Charles also perfectly captures the jaded outlook of Millennials. Or at least Millennials as mythologized by marketers and news idiots. You know who you are.

Played superbly by Tyrel Jackson Williams, Charles’s quippy nuggets target just about any subject matter, from entry-level jobs in social media (“I plan on getting some experience here, then moving to New York to finally start my life.”) to the ramifications of fictional celebrity hookups (“Drake and Taylor Swift are dating! Albums y’all!”). But where he really nails the whole Millennial POV thing is when he comments on America’s second favorite past-time after type II diabetes: baseball.

Here are a few pearls.

On Baseball’s Lasting Cultural Relevance

“Baseball’s one of those old-timey things you don’t need anymore. Like cursive. Or email.”

On The Dramatic Value Of Double-Headers

“The only thing dumber than playing two boring-ass baseball games in one day is putting a two-hour delay between the boring-ass games.”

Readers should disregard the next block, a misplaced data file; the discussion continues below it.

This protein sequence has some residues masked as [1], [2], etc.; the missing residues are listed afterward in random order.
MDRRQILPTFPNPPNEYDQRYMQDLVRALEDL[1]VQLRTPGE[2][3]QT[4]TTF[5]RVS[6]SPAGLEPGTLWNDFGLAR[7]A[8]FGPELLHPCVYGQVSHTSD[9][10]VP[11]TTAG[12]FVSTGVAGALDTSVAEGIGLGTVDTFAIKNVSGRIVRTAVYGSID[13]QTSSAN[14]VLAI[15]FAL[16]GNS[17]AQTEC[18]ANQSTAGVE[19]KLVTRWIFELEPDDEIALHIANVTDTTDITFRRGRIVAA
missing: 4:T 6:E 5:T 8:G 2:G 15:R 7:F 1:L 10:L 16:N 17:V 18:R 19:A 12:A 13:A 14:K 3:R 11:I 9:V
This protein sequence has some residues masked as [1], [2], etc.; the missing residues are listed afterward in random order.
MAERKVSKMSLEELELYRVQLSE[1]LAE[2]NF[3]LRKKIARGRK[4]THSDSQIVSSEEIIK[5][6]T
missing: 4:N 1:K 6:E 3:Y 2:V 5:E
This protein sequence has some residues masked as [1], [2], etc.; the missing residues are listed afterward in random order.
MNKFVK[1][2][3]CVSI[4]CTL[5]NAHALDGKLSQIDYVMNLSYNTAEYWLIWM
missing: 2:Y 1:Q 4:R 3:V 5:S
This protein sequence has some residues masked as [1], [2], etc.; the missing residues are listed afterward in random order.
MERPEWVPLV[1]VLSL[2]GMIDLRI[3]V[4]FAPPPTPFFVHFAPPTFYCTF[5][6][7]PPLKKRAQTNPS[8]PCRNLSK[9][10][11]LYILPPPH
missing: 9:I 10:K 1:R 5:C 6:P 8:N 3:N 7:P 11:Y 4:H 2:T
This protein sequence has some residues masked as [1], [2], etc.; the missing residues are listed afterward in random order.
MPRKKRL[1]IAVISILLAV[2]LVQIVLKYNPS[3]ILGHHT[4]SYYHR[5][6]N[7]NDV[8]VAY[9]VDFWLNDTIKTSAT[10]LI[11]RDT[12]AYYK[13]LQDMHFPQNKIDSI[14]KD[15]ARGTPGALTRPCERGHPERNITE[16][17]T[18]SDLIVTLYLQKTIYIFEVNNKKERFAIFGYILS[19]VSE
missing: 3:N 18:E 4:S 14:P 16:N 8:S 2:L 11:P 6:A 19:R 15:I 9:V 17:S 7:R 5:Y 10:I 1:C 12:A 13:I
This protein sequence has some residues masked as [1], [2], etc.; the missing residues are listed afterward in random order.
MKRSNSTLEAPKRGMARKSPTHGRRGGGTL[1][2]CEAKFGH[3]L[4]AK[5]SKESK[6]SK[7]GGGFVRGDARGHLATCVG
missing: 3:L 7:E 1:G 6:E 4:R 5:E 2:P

On Sartorial Tradition

“Is dressing badly just a thing for baseball, because that would explain his jacket.”

On Baseball, In A Nutshell

“Baseball is a f-cked up sport, and I want you to know it.”


Learn more about Charles in the behind-the-scenes video below.

And if you were born before the late ’80s and want to know what the kids think about Baseball, watch Brockmire Wednesdays at 10P on IFC.

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Crown Jules

Amanda Peet FTW on Brockmire

Amanda Peet brings it on Brockmire Wednesday at 10P on IFC.